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ISSUE:  Spring 1979
For Swift Eagle

Sunlight passes through the mountain as if the stone
were a prism. This is not a fancy of my own, not
something I imagine, even though I can close my eyes
and see the rays of sun in that shadowed land. This
is something the elders know about. Whispered to me
the other night, it was something I had known, just
as I recognized the description of the great maze of
Atlantis, the one the Aztecs copied, the design which
is that of the man in the canyons, the power of whirl-
wind in Pima baskets.

Sunlight is at the heart of it all. Sunlight is love.
Love is a sacrifice, especially when given to those
who do not understand, those who make their decisions
on the basis of surfaces. They cannot feel the sunlight
penetrating the granite of their skins.

Two days ago I was moving stones in the creek. A new
bridge had been made and boulders were pushed down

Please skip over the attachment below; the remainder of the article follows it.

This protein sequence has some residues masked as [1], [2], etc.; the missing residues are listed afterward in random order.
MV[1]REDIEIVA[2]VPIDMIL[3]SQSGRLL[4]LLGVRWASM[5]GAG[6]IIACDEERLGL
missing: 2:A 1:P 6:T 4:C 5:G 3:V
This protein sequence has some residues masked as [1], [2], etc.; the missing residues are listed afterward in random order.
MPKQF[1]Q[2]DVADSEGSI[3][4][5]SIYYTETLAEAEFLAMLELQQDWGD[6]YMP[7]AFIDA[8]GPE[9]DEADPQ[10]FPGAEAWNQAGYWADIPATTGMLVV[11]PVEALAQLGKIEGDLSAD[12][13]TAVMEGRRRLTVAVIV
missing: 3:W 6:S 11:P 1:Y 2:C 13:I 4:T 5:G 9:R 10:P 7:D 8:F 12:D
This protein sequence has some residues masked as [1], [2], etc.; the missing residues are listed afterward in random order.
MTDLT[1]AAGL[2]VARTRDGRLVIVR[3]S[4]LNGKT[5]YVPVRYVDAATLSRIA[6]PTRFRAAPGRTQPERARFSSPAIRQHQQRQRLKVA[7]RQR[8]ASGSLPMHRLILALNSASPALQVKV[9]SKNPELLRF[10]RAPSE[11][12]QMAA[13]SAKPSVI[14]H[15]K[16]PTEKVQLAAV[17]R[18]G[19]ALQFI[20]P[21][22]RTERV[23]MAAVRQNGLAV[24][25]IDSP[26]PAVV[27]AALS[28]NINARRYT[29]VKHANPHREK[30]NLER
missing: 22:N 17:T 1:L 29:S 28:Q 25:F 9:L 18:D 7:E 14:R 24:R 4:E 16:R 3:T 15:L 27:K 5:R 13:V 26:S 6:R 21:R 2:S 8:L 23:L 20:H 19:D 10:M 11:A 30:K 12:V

into the stream where I waded as a child. I pried
out one big stone and saw, there on the underside,
dozens of small round globules, each filled with
a tiny salamander nymph. Sightless, limbless, heads
barely defined, they squirmed within the albumen. They
had never seen the sun, yet had grown because of its
strength. I moved the stone carefully, propping it
so the eggs would not be crushed. Pale as moon they
were. Moon is the grandmother, the one who speaks
to us after we have been created by Sun’s warmth.

We talked late that night, talked of Sun and Moon, of
stories the old ones told and the ways to listen. If
you listen well enough you will hear the sunlight
bubbling up through the earth all the way from the
other side.


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